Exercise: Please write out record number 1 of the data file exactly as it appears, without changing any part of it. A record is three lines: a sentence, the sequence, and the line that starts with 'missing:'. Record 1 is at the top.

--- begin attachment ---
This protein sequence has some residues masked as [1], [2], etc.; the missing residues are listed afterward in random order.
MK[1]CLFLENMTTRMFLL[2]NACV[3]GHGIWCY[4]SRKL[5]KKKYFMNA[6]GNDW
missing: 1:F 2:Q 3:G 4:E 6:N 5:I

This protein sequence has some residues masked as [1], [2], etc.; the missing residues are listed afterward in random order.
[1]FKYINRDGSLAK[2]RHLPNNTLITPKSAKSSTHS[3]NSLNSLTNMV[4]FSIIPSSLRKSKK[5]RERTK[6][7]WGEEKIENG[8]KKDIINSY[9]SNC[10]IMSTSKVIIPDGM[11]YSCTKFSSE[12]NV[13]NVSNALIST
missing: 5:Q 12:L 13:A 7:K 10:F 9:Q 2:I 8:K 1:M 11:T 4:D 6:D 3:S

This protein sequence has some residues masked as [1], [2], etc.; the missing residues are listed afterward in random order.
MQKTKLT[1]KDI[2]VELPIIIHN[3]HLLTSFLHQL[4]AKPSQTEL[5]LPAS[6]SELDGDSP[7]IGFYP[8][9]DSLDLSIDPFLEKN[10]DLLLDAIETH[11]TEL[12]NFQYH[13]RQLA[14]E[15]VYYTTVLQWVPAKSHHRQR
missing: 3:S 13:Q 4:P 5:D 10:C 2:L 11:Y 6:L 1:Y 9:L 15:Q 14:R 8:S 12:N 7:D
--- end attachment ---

This protein sequence has some residues masked as [1], [2], etc.; the missing residues are listed afterward in random order.
MK[1]CLFLENMTTRMFLL[2]NACV[3]GHGIWCY[4]SRKL[5]KKKYFMNA[6]GNDW
missing: 1:F 2:Q 3:G 4:E 6:N 5:I